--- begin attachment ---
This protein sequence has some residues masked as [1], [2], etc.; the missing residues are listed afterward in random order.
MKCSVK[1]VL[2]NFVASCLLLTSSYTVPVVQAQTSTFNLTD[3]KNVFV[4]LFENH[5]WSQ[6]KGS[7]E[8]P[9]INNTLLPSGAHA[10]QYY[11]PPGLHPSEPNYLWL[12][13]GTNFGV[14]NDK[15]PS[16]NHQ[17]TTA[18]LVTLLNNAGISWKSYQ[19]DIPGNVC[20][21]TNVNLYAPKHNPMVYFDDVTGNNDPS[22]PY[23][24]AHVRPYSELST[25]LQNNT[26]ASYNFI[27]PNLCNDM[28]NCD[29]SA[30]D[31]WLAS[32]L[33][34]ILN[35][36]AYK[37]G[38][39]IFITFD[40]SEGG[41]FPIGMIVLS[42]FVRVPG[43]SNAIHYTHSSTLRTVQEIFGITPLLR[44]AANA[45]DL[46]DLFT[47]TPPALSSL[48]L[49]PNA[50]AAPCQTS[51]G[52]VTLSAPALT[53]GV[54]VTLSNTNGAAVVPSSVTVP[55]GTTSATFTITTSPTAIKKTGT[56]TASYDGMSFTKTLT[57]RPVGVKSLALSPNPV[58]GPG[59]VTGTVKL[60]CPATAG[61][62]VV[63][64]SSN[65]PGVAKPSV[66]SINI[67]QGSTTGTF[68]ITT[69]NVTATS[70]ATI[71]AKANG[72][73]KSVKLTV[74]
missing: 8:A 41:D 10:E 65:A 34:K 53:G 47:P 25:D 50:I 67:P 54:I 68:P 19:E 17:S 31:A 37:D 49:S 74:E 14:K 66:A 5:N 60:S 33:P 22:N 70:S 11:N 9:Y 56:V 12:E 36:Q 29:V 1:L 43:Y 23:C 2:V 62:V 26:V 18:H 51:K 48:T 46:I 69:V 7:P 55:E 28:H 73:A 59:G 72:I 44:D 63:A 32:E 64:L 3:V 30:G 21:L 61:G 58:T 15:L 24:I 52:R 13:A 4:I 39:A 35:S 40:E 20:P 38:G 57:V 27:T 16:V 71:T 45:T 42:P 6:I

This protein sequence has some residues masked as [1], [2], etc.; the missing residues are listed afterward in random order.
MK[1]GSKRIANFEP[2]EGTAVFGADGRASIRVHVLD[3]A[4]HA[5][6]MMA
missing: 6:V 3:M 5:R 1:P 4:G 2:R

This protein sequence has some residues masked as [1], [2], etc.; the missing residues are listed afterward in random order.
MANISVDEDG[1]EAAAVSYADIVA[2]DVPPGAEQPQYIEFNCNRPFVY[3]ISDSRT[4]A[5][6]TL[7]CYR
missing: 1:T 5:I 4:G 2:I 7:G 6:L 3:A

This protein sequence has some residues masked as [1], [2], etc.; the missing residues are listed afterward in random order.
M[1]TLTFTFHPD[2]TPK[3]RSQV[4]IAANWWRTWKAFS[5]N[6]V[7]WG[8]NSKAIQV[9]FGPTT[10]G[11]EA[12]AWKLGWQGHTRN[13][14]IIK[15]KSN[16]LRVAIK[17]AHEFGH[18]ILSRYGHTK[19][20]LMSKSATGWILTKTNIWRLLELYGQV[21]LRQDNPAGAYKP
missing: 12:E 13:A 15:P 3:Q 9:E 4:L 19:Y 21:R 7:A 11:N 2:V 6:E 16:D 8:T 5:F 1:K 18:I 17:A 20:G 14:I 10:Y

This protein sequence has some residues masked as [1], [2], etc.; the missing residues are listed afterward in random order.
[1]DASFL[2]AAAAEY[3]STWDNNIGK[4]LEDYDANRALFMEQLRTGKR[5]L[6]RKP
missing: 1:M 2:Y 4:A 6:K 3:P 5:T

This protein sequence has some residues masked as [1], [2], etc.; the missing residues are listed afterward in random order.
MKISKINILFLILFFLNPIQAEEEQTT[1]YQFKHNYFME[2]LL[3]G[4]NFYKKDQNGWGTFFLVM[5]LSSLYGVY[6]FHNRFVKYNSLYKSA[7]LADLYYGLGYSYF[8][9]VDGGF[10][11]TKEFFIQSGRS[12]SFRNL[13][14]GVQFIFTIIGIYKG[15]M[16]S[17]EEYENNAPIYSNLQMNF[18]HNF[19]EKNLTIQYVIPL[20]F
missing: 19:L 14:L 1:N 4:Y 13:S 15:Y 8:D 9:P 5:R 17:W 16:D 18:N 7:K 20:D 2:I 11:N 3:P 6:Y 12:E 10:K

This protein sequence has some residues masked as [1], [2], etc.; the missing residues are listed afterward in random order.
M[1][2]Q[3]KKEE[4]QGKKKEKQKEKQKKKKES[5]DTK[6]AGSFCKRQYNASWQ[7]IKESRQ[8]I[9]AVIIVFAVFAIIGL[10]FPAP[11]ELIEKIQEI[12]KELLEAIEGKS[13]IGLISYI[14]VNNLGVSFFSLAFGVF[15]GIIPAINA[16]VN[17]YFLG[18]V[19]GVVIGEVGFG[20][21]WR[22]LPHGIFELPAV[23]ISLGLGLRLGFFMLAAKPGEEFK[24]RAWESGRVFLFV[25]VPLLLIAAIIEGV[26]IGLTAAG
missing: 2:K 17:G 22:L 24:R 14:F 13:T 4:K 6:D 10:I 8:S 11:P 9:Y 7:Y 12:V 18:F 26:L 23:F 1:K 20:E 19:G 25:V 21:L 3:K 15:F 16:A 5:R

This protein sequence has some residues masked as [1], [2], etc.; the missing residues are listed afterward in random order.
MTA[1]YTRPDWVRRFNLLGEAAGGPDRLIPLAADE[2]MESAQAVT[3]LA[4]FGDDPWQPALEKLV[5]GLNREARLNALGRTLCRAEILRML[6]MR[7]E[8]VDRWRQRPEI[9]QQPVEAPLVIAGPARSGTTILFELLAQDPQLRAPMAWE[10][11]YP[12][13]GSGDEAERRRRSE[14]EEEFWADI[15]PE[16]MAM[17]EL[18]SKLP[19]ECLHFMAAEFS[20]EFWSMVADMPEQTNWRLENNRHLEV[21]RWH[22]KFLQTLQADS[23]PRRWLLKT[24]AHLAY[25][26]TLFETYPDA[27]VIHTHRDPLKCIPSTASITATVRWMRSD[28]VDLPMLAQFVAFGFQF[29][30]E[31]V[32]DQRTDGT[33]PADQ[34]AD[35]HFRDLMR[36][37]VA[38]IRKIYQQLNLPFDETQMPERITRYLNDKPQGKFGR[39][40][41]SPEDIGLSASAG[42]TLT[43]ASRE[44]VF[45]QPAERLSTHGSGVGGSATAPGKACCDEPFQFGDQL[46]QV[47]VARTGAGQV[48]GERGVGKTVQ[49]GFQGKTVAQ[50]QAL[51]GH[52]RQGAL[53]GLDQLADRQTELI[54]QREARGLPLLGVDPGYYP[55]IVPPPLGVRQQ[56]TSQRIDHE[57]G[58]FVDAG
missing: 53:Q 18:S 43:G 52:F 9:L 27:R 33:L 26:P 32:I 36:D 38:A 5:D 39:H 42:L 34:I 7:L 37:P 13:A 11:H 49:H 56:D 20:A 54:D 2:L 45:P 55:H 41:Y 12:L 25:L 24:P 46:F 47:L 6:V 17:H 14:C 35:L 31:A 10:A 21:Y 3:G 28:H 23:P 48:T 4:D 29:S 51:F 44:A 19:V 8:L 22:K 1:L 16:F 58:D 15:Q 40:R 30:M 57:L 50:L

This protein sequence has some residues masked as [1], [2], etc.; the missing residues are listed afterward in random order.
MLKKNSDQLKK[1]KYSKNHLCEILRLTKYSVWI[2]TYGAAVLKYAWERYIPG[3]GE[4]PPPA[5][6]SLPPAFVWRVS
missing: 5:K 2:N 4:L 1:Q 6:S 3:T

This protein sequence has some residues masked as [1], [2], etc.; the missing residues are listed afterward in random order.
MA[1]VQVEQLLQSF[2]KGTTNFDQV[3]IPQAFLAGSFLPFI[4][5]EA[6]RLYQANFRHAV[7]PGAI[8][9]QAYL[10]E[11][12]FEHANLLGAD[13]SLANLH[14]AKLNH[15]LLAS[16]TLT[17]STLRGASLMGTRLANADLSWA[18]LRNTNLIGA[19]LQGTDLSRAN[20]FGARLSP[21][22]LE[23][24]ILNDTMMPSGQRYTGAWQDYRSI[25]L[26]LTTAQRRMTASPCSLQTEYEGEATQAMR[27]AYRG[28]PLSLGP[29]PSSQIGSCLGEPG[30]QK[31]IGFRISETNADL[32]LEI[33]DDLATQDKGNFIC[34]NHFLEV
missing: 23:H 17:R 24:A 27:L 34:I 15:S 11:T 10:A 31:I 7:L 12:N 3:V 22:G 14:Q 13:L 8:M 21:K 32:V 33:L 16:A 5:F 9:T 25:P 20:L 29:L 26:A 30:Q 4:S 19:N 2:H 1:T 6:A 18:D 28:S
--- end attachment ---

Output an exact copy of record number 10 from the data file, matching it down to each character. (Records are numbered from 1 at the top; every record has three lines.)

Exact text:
This protein sequence has some residues masked as [1], [2], etc.; the missing residues are listed afterward in random order.
MA[1]VQVEQLLQSF[2]KGTTNFDQV[3]IPQAFLAGSFLPFI[4][5]EA[6]RLYQANFRHAV[7]PGAI[8][9]QAYL[10]E[11][12]FEHANLLGAD[13]SLANLH[14]AKLNH[15]LLAS[16]TLT[17]STLRGASLMGTRLANADLSWA[18]LRNTNLIGA[19]LQGTDLSRAN[20]FGARLSP[21][22]LE[23][24]ILNDTMMPSGQRYTGAWQDYRSI[25]L[26]LTTAQRRMTASPCSLQTEYEGEATQAMR[27]AYRG[28]PLSLGP[29]PSSQIGSCLGEPG[30]QK[31]IGFRISETNADL[32]LEI[33]DDLATQDKGNFIC[34]NHFLEV
missing: 23:H 17:R 24:A 27:L 34:I 15:S 11:T 10:A 31:I 7:L 12:N 3:V 22:G 14:Q 13:L 8:M 21:K 32:V 33:L 16:A 5:F 9:T 25:P 20:L 29:L 26:A 30:Q 4:S 19:N 2:H 1:T 6:A 18:D 28:S